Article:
LA Weekly has a great article on baseball super-agent Scott Boras. It's a pretty insightful piece, and author Jeffrey Anderson was definitely given more access to the man than on any other previous account I've read. It's a must-read for over the long weekend. But in case you're too lazy, here are a couple of little gems from it.
The parts of the article really deal with Boras' ongoing feud with the Dodgers, and GM Ned Colletti. From his depiction it's easy to see how he's gotten the reputation that he's gotten:
In the eighth inning, newly acquired Dodgers center fielder Juan Pierre drops a deep fly to right center. A run scores, then another, putting the Giants up 5-3. “Well, well, well,” says Boras, cackling and looking over at Stillwell, enjoying a moment of what might be considered payback. “J.D. Drew would’ve caught that ball,” he says confidently, leaving no doubt that he has not forgotten the off-season controversy. “You just don’t let Greg Maddux leave your building, and you sign J.D. Drew,” he says.Lots of people are quick to criticize Boras, and Colletti does nothing in the article to distance himself from that camp. He's quoted as saying "I hear all the time that it’s not about the money, but that’s what we are always negotiating over, so what else is it?" It's usually the teams and fans that have been scorned by Boras players who gripe the most.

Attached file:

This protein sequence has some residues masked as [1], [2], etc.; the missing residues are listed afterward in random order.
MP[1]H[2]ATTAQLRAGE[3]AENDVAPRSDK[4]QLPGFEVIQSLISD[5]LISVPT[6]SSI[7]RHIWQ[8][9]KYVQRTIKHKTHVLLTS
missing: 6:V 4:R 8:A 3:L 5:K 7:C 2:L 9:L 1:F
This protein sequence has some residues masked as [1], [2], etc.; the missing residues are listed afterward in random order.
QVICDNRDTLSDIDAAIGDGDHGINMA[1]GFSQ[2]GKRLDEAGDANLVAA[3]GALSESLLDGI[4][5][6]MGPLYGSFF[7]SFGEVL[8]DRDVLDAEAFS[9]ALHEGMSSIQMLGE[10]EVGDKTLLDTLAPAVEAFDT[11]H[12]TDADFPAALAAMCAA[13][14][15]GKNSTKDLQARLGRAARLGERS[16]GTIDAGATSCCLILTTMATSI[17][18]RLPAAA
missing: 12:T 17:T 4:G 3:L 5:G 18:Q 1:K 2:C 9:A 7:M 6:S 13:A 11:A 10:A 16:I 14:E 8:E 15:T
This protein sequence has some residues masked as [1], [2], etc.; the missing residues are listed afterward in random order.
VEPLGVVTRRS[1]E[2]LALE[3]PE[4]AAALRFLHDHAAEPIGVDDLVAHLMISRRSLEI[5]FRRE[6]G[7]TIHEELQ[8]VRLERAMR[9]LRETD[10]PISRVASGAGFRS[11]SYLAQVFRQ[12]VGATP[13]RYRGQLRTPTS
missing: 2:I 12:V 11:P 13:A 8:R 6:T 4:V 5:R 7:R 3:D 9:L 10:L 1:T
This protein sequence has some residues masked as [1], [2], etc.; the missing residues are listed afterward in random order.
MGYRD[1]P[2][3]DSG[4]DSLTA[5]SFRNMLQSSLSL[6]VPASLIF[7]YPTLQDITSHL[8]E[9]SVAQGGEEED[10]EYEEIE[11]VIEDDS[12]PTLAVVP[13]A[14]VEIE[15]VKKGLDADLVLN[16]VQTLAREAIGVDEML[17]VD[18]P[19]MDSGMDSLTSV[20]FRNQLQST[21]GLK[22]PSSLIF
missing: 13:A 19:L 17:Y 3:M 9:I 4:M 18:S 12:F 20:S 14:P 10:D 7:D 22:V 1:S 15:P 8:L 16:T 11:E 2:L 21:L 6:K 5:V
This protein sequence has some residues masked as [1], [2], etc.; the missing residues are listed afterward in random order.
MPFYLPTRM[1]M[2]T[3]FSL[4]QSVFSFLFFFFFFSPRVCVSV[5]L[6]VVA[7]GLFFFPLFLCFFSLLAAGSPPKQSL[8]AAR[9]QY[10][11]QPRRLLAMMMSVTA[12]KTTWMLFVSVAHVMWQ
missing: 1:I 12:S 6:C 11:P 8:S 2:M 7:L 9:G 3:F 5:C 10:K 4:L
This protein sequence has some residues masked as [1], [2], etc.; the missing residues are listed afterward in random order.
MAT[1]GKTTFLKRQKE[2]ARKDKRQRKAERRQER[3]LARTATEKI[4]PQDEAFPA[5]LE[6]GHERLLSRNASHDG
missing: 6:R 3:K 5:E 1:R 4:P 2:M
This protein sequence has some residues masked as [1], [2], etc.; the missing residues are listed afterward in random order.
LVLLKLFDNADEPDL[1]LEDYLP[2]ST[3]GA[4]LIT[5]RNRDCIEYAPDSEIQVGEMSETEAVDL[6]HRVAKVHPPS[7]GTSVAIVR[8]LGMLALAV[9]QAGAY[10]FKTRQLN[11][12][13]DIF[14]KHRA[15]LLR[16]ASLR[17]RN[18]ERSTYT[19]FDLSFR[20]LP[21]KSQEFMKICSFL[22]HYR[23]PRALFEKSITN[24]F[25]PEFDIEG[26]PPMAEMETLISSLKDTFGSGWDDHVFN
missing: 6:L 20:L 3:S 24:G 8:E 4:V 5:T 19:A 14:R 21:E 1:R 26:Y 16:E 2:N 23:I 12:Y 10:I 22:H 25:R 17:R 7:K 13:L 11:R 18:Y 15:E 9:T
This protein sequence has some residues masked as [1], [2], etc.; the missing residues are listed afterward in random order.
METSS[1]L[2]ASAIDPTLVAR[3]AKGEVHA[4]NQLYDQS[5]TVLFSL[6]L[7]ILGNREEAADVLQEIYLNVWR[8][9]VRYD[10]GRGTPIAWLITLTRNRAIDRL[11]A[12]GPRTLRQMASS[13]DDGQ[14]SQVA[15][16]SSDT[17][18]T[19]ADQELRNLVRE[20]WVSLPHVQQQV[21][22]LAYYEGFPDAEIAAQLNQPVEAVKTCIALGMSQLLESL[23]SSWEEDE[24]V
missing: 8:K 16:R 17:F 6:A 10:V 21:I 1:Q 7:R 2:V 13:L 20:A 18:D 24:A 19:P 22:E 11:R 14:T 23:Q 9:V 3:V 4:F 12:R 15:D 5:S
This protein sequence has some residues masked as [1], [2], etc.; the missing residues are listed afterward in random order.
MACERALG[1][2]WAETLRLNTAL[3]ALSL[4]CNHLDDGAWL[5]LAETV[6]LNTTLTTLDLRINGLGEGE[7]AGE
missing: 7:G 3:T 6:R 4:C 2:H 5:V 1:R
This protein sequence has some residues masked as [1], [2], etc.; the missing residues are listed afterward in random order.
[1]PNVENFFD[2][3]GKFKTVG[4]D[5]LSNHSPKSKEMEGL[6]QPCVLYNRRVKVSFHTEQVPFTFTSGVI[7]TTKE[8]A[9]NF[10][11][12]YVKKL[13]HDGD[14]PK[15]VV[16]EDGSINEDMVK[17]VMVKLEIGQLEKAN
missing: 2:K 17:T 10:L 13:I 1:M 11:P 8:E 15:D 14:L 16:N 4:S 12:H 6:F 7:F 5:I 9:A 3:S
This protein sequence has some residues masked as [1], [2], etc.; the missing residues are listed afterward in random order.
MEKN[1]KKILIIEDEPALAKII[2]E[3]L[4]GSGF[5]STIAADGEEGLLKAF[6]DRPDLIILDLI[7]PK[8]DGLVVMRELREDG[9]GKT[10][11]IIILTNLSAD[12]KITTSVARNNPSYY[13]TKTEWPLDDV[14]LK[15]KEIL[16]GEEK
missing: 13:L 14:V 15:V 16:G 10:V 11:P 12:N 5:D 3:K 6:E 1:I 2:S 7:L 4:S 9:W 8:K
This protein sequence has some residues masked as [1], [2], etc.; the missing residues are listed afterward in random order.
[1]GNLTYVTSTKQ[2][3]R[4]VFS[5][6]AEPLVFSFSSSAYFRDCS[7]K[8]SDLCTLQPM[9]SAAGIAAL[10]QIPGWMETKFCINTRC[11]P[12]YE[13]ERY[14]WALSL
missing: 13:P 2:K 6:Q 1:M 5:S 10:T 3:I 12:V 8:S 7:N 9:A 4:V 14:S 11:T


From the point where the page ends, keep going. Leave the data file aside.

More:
But what at least the fans are forgetting is that Boras is just doing his job. And he's good at it. He gets the best deals for his clients, plain and simple. And you never hear a word of complaint from his clients, do you? The article calls it the Boras Factor. I'd just say that he's smarter, and more prepared than any front-office in baseball.
And like the Pierre example earlier, Boras can take the heat, and he can dish out plenty himself. For you Dodger fans, the next part won't be pretty.
He believes teams like the Dodgers, in not owning the entirety of all advertising and TV revenues generated at the ballpark, are behind the curve. That’s because McCourt bought the team in 2004 for $430 million, about half of what the organization was worth, and left Fox with the TV rights for 15 years. “[McCourt] can just raise parking prices for the next 12 years and he’ll be fine,” Boras quips. “Then he can buy the TV rights to his franchise.”Oh boy.